As depicted in FIG. 2, the OSD 270 and the CPU 220 communicate with the display memory (SDRAM) 312 via the memory controller 310. The OSD memory addresses are generated by the display controller 270-4. The FIFO 270-7 receives each segment of the windows to be displayed. The OSD controller 270 is composed of the following blocks.
The pixel counter 270-1 is incremented by the pixel clock and line counter when the pixel counter is at the end of the line. It generates X, Y, that represent the pixel position on the screen and synchronization signals Hsync and Vsync to control screen display.
The windows controller 270-2 contains the position X and Y of each window to be displayed on the current screen. The controller compares X, Y to the position of the windows and indicates to the display controller 270-4 each window transition and the window number.
The address calculator 270-3 calculates the start address and block size of each segment of a window for each new line and pushes the values onto a stack in the attribute memory 270-5.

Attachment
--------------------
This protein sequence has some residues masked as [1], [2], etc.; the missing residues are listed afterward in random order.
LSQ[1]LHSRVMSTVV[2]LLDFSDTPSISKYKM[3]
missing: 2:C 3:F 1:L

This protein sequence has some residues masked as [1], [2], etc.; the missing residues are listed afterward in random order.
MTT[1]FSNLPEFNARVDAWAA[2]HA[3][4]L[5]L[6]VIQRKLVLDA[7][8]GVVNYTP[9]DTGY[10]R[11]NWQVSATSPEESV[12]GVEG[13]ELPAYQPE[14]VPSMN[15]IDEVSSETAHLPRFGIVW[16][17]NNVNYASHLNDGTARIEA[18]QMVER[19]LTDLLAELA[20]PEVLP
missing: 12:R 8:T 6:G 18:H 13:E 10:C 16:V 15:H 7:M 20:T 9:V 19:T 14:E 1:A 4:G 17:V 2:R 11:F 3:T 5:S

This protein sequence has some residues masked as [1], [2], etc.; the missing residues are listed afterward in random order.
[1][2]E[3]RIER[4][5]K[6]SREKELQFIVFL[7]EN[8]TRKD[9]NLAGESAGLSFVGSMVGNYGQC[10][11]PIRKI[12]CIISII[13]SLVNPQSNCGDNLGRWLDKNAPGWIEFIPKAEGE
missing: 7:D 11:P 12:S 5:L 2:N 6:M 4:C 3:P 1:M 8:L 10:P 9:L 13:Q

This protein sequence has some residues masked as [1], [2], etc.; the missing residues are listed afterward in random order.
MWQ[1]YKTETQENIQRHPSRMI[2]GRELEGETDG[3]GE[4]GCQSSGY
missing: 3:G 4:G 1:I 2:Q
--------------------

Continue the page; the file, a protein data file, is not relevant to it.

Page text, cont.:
For each new window transition, the display controller 270-4 reads the new attribute from the attribute memory 270-5. The controller manages the FIFO 270-7. For each new line, the FIFO is loaded block by block with the segments of windows that make up the line. When the FIFO 270-7 is full, the controller 270-4 waits for the next access.
For each pixel, the decoder 270-6 extracts from the FIFO 270-7 the number of bits corresponding to the current pixel to be displayed. It transforms data bits into pixels.
FIG. 3 shows an example of a display with two overlapped windows. Window 2, in back, is a bit map with 16 colors per pixel, so a pixel requires 4-bits in the frame memory to define the code of the color. Window 1 on top is a bit map with 2 colors per pixel, so a pixel requires 1-bit in the frame memory.
The position and dimension of the window 1 is given by the attributes X—10, X—11, Y—10, Y—11. Horizontally the number of pixel is: X—11−X—10. Vertically the number of lines is: Y—11−Y—10. Same for window 2 with X—20, X—21, Y—20 and Y—21.